Absolutely! Actually, you’ve found your dream home and are buying it. Not only are you buying the spacious and sunny living room or a well-upgraded kitchen, but you’re likely to buy any little or major hidden issues the house might have. In this case, you should take your time and rethink your decision. Are you ok with all conditions? Do you think you should pay that much money for a home with so many problems? Not to lose your mind and not to overpay, you should spend some extra money on the home inspection. Remember, you have a certain time after you purchase the house. Even if you’re not a first time home buyer and buy a lot of homes, you may not be comfortable judging repair costs and what really needs to be repaired. Home inspections usually include both exterior and interior examination: exterior walls, foundation, grading, garage, roof, plumbing, electrical, heating and ventilation, water heater, appliances that you’re buying with the house, laundry, fire safety and bathrooms in details. This is a nice summary of what you should pay attention to. Ask your inspector not to leave anything out of attention. Here we have a great checklist for a DIY home inspection if you are handy enough.
After you receive a detailed report from your inspector, read it carefully and make sure you clearly understand each point. Try to evaluate whether there are serious structural defects. Minor problems may be handled not to have nitpicking with the seller. In this case, you just ask the seller to cover those repairs. Also, you’ll need to have a look at the CLUE report /Comprehensive Loss Underwriting Exchange/. Check it out, to see all the insurance claims filed for the property you’re going to buy. If you’re buying a foreclosed property or short sale, a home inspection is even more critical.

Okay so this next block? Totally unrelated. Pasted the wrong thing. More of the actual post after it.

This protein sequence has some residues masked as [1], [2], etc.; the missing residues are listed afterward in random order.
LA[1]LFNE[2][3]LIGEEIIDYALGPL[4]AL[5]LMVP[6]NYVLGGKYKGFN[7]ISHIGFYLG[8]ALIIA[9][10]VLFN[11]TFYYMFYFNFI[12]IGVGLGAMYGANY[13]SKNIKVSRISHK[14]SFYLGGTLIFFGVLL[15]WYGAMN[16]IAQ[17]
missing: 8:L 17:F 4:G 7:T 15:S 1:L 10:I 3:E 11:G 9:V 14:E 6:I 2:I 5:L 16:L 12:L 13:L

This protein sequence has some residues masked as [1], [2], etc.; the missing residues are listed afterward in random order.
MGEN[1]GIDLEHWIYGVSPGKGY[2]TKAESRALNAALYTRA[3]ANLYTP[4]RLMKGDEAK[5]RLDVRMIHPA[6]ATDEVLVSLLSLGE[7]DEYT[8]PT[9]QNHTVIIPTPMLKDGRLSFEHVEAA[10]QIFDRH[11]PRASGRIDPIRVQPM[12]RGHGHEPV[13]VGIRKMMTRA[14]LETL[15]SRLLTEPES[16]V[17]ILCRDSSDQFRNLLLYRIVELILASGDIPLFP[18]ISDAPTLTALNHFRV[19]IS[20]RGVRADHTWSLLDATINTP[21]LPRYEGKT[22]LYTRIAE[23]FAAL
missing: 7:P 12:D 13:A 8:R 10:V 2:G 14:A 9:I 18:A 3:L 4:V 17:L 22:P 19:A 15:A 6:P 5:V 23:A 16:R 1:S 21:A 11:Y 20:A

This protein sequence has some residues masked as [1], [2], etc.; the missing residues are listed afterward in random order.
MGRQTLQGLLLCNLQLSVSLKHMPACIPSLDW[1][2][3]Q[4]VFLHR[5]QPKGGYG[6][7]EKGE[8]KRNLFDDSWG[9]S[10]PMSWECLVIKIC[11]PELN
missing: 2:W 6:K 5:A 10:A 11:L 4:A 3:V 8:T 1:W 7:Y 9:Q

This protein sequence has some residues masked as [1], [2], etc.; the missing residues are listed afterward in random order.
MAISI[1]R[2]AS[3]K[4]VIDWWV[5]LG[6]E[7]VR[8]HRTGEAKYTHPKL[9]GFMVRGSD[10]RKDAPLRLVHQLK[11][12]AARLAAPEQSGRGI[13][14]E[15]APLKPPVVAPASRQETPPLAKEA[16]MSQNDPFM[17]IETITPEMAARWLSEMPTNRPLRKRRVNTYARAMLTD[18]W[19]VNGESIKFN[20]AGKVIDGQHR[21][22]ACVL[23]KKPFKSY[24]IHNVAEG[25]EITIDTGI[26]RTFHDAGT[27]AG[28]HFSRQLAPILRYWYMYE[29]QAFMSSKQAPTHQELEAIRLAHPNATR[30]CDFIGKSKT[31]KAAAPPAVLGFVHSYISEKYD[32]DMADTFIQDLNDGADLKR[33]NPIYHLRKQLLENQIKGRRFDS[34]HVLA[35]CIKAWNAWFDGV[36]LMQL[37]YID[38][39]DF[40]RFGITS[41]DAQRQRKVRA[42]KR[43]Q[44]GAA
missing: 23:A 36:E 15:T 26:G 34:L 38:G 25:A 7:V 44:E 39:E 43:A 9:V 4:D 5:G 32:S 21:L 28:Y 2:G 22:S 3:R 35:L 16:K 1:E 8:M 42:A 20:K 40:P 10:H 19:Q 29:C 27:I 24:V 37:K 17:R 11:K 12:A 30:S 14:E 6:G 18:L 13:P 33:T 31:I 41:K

On the other hand, if you’re a home seller, do you really need a home inspection? Again the answer is YES. You know almost every buyer will require a home inspection. If there are serious problems, they will cancel the real estate transaction. Or, at least you’ll lose time and energy on fixes. Meet the inspector at home, when he comes, and introduce yourself. Be sure to hire good professionals for fixes, so that there is no need for a second inspection. You’d better spend a bit more money at first than have to go for 2nd, 3rd inspections. Many specialists mention, that checking out the inspection report is not enough for the homeowner. They say you should attend it as well. It’s easier to understand the problem when you see it than when you just read about it in the report. Some inspectors even turn down inspections, if the property owner is not able to attend it. A good inspector will sit down with you and explain any point you didn’t understand and help you to calculate the costs of repairs. Though inspectors are not allowed to tell you where to buy a house, they know better how much money you’ll need for repairs and upgrades.
A home inspection is also guaranteed for home safety. Many contracts today have points about radon, carbon monoxide and mold, letting the prospective buyer cancel the offer if any of these issues are detected during the inspection.
After all, when you’ve decided to get a home inspection, be sure to refer to the right inspector. Do a little homework. Research online sources and ask your real estate agent to help you find a great inspector in your area. Get a recommendation and compare them. Have a few options. In some states, home inspectors need no special training and have no licenses. So you may only rely on a good reputation and a good friend’s advice. Ask your realtor to interview the inspector to see how comfortable you are with their knowledge and services. Keep in mind, that if you’re not buying a brand new house, it will definitely have issues and problems. You should be ready for that. Anyway, you shouldn’t skip this important step in the home-buying process. It will cost you some money but it is worth every cent saving you money and time in the future.
By: Hermine Aslanyan
Additional Valuable Resources:
Your Top 5 Home Inspection Questions, Answered by David Cronnin
INSPECT YOUR HOME A LITTLE CLOSER, BEFORE SELLING by Lynn Pineda
Buyer Questions: Should I Get A Home Inspection? by The Highland Group with eXp Realty
HOME INSPECTIONS AND PROPERTY DISCLOSURES by Greg Hancock